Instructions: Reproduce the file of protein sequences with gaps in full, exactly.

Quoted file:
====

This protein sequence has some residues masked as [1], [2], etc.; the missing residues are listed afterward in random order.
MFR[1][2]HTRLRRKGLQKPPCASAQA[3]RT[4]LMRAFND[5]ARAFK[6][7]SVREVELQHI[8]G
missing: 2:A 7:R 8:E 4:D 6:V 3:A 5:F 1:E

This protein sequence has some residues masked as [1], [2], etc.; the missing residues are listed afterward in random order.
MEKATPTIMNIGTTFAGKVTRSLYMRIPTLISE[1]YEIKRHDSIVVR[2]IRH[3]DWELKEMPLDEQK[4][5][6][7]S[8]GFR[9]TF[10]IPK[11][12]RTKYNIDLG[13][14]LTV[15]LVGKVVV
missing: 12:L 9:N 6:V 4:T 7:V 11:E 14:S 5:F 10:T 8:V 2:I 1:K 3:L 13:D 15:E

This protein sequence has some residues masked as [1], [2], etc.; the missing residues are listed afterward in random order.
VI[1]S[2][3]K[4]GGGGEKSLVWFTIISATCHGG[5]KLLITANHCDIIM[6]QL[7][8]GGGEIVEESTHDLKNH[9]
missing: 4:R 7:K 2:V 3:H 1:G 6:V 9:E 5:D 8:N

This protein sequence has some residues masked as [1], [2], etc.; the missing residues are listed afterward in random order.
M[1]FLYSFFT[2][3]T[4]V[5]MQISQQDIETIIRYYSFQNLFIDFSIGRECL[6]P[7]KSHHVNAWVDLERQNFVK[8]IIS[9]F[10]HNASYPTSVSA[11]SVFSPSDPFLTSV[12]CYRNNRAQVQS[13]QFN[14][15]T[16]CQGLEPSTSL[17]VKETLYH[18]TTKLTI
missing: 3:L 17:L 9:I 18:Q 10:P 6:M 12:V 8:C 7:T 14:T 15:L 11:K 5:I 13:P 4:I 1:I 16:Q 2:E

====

This protein sequence has some residues masked as [1], [2], etc.; the missing residues are listed afterward in random order.
MFR[1][2]HTRLRRKGLQKPPCASAQA[3]RT[4]LMRAFND[5]ARAFK[6][7]SVREVELQHI[8]G
missing: 2:A 7:R 8:E 4:D 6:V 3:A 5:F 1:E

This protein sequence has some residues masked as [1], [2], etc.; the missing residues are listed afterward in random order.
MEKATPTIMNIGTTFAGKVTRSLYMRIPTLISE[1]YEIKRHDSIVVR[2]IRH[3]DWELKEMPLDEQK[4][5][6][7]S[8]GFR[9]TF[10]IPK[11][12]RTKYNIDLG[13][14]LTV[15]LVGKVVV
missing: 12:L 9:N 6:V 4:T 7:V 11:E 14:S 5:F 10:T 8:V 2:I 1:K 3:L 13:D 15:E

This protein sequence has some residues masked as [1], [2], etc.; the missing residues are listed afterward in random order.
VI[1]S[2][3]K[4]GGGGEKSLVWFTIISATCHGG[5]KLLITANHCDIIM[6]QL[7][8]GGGEIVEESTHDLKNH[9]
missing: 4:R 7:K 2:V 3:H 1:G 6:V 9:E 5:D 8:N

This protein sequence has some residues masked as [1], [2], etc.; the missing residues are listed afterward in random order.
M[1]FLYSFFT[2][3]T[4]V[5]MQISQQDIETIIRYYSFQNLFIDFSIGRECL[6]P[7]KSHHVNAWVDLERQNFVK[8]IIS[9]F[10]HNASYPTSVSA[11]SVFSPSDPFLTSV[12]CYRNNRAQVQS[13]QFN[14][15]T[16]CQGLEPSTSL[17]VKETLYH[18]TTKLTI
missing: 3:L 17:L 9:I 18:Q 10:P 6:M 12:V 8:C 7:T 14:T 15:L 11:K 5:I 13:P 4:I 1:I 16:Q 2:E